She was born with her eyes closed and a word on her tongue, a word she could not taste. Her name was Anidori-Kiladra Talianna Isilee, Crown Princess of Kildenree, and she spent the first years of her life listening to her aunt’s stories and learning the language of the birds, especially the swans. And when she was older, she watched as a colt was born, and she heard the first word on his tongue, his name, Falada.
From the Grimm’s fairy tale of the princess who became a goose girl before she could become queen, Shannon Hale has woven an incredible, original, and magical tale of a girl who must find her own unusual talents before she can lead the people she has made her own.
Number of pages: 383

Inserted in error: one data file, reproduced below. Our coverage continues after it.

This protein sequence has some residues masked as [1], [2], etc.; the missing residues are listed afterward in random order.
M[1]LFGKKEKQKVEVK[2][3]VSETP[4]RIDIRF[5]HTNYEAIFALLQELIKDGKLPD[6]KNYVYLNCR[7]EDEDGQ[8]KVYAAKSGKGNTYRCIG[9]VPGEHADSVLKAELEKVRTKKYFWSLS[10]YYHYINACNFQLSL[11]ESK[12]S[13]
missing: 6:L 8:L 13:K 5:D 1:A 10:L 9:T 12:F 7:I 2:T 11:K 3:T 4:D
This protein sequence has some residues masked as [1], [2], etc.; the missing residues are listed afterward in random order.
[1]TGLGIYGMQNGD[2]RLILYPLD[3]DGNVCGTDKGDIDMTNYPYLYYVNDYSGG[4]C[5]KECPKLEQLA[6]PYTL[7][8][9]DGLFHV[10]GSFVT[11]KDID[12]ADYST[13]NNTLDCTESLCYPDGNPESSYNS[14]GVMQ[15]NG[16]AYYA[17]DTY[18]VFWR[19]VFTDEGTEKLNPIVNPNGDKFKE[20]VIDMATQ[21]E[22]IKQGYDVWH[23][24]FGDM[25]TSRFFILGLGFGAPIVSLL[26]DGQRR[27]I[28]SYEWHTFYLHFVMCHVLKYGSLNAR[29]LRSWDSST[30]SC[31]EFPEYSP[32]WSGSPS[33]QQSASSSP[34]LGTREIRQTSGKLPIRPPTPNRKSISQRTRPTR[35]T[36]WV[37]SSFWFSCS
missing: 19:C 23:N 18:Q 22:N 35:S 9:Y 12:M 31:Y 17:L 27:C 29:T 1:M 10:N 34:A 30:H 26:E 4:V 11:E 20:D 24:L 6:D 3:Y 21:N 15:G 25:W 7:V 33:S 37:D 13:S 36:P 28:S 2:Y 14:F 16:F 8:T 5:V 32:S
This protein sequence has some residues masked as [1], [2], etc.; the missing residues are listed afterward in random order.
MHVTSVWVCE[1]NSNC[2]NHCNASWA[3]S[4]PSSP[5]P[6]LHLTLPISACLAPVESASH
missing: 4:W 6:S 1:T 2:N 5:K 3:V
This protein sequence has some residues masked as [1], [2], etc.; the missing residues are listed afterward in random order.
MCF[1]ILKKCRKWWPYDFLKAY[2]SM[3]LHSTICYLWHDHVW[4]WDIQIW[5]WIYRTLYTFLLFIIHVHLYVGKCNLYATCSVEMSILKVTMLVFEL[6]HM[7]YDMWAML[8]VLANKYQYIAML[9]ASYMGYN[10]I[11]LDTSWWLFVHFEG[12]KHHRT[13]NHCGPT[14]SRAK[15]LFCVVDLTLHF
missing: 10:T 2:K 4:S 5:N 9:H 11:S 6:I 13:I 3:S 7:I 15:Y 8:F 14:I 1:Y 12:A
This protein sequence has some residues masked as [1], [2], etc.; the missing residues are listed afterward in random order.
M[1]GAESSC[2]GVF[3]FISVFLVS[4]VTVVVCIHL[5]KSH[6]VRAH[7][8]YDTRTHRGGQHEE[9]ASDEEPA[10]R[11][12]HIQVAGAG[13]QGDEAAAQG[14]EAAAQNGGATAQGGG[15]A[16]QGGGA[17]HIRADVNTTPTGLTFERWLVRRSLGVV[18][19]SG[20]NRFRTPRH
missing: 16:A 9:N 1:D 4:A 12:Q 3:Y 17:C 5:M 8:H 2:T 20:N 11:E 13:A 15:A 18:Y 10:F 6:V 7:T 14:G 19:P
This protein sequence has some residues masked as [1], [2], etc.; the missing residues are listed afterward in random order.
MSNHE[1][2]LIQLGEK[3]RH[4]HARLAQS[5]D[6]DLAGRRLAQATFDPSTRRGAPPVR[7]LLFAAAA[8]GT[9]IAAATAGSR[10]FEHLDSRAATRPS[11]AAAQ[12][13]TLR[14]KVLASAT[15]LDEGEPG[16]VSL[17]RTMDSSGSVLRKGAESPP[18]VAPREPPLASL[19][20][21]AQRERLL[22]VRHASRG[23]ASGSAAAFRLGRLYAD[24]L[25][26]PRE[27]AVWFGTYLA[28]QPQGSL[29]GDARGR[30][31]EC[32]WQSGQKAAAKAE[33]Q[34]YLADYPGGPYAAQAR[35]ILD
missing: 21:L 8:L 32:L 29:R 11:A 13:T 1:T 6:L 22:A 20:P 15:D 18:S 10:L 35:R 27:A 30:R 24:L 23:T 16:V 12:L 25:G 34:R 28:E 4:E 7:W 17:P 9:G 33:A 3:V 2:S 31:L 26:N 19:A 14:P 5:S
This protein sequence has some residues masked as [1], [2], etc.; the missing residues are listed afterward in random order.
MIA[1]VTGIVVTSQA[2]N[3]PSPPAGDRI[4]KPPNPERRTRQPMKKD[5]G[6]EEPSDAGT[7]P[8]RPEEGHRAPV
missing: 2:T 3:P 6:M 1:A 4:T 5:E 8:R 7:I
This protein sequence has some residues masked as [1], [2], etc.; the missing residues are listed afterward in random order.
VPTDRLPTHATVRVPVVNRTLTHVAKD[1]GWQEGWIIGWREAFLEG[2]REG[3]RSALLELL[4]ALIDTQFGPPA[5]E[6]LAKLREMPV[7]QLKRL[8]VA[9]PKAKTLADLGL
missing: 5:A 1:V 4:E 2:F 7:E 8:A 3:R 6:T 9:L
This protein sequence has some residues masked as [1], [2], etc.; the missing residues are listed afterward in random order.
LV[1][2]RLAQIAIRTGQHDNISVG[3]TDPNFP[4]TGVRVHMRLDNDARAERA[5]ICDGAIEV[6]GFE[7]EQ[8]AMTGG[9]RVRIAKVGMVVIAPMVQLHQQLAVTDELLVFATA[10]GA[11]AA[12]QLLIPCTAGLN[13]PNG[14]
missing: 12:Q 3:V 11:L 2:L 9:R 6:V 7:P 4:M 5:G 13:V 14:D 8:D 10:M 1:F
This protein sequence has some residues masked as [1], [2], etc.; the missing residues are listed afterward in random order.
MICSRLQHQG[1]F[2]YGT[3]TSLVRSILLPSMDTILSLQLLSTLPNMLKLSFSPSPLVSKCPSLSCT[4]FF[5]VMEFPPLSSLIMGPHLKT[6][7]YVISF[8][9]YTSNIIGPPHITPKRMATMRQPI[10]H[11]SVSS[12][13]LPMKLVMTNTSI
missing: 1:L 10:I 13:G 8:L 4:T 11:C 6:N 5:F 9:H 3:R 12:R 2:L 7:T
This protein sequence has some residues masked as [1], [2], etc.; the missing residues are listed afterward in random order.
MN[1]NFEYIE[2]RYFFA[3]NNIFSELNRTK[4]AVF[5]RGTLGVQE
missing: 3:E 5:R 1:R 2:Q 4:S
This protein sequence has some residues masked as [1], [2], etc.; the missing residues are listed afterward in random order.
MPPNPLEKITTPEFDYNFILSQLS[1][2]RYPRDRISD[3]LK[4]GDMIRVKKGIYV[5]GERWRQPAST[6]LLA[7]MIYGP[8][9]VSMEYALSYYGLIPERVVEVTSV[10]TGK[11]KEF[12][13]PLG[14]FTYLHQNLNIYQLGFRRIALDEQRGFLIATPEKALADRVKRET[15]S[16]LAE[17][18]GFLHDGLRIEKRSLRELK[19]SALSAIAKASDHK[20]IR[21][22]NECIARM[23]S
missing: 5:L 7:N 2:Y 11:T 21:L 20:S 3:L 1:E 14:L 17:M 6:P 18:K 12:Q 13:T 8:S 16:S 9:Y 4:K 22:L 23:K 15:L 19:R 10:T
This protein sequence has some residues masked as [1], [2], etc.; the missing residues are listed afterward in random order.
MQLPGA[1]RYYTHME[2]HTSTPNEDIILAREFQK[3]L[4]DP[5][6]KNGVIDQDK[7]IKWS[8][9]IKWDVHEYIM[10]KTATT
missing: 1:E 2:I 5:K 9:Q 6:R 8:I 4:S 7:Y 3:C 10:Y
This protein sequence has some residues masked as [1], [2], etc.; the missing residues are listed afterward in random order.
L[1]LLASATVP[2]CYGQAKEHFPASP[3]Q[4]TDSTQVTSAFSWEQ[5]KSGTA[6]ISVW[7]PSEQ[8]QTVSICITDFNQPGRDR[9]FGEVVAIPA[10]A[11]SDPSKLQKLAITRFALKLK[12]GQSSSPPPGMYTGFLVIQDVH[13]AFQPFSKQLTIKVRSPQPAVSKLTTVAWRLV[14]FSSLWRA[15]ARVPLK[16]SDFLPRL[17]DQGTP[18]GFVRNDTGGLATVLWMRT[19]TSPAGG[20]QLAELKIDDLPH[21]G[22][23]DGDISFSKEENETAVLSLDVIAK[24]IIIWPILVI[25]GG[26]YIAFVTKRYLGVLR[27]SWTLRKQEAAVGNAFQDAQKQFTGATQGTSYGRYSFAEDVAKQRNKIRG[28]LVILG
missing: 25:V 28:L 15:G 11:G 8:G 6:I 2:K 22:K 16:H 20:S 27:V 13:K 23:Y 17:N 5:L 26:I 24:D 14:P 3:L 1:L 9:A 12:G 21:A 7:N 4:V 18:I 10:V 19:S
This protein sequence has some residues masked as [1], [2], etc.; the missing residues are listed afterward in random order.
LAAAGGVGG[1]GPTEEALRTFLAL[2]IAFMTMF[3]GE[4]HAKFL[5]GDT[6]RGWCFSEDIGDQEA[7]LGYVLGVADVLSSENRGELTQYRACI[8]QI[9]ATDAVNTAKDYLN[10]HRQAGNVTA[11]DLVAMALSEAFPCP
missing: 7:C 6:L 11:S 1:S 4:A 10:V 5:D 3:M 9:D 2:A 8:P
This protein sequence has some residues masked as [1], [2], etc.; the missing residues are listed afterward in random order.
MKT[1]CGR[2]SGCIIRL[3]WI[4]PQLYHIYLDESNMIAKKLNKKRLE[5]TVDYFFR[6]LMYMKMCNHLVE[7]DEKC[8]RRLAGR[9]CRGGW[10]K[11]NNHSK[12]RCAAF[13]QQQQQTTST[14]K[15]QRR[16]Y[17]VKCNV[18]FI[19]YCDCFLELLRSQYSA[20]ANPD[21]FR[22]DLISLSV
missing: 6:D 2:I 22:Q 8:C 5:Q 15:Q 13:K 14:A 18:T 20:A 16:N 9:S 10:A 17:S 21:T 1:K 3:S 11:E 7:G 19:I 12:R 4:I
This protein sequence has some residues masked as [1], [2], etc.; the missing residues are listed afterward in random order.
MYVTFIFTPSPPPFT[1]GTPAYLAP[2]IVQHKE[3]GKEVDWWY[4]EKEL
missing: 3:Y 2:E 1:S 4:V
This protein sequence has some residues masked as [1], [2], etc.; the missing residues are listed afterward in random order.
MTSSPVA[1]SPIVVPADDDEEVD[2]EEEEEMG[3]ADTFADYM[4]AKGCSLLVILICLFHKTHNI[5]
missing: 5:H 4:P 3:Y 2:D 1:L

Fairy tales are great, aren’t they? Stories told to little children at night, those that are famous for there magic and such. Well, this is one of those but changed and created to be enjoyed by everyone. Well, at least I enjoyed it. Shannon Hale’s rendition of Grimm’s story of Goose Girl is unique from the original, but just as enjoyable. So this princess, Anidori-Kiladra Talianna Isilee (very pretty name by the way) has theses gifts that give her the language of animals, preferably birds, as well as the ability to speak to and control the wind. This whole concept Shannon Hale created with communicating with nature is incredible. Can you imagine it? Understanding the wind and its knowledge of what it’s seen, controlling of fire, knowing the first word of a foal and the squawk of a bird. I don’t know about you, but I think that would be awesome. And these abilities are formed so that is seems that it could be possible for all of it to happen. Actually, now that I think about it, these books are also considered fantasy. During the entire book the characters tell stories to each other, nursery stories and legends. Those tales are beautifully created. There was excitement throughout the story, but sometimes it was too stretched out for my taste. From 1-10? All in all I give this book a 7.